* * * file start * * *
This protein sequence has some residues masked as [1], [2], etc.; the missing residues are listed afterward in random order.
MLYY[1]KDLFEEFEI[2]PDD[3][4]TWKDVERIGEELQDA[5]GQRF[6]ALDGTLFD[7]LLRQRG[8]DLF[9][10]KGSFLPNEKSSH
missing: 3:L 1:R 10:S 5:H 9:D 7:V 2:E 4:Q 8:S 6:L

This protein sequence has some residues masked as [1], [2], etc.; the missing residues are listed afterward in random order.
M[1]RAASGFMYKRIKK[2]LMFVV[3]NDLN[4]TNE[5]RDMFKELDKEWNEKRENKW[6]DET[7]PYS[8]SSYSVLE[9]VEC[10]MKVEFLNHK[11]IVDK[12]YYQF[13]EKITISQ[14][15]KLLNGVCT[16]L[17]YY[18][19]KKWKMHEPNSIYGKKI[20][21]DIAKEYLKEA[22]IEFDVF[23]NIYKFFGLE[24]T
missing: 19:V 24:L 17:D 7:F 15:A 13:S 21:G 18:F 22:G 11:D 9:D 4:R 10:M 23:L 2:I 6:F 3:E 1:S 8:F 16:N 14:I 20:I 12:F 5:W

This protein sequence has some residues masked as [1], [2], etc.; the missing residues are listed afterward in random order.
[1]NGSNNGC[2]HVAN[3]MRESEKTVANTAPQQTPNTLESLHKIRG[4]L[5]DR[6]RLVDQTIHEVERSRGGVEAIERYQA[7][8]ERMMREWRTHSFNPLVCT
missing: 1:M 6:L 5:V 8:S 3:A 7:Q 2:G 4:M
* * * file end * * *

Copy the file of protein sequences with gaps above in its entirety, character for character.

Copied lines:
This protein sequence has some residues masked as [1], [2], etc.; the missing residues are listed afterward in random order.
MLYY[1]KDLFEEFEI[2]PDD[3][4]TWKDVERIGEELQDA[5]GQRF[6]ALDGTLFD[7]LLRQRG[8]DLF[9][10]KGSFLPNEKSSH
missing: 3:L 1:R 10:S 5:H 9:D 7:V 2:E 4:Q 8:S 6:L

This protein sequence has some residues masked as [1], [2], etc.; the missing residues are listed afterward in random order.
M[1]RAASGFMYKRIKK[2]LMFVV[3]NDLN[4]TNE[5]RDMFKELDKEWNEKRENKW[6]DET[7]PYS[8]SSYSVLE[9]VEC[10]MKVEFLNHK[11]IVDK[12]YYQF[13]EKITISQ[14][15]KLLNGVCT[16]L[17]YY[18][19]KKWKMHEPNSIYGKKI[20][21]DIAKEYLKEA[22]IEFDVF[23]NIYKFFGLE[24]T
missing: 19:V 24:L 17:D 7:F 15:A 13:S 21:G 18:F 22:G 11:D 9:D 4:R 10:M 23:L 2:I 6:F 3:E 1:S 8:F 16:N 14:I 20:I 12:F 5:W

This protein sequence has some residues masked as [1], [2], etc.; the missing residues are listed afterward in random order.
[1]NGSNNGC[2]HVAN[3]MRESEKTVANTAPQQTPNTLESLHKIRG[4]L[5]DR[6]RLVDQTIHEVERSRGGVEAIERYQA[7][8]ERMMREWRTHSFNPLVCT
missing: 1:M 6:L 5:V 8:S 3:A 7:Q 2:G 4:M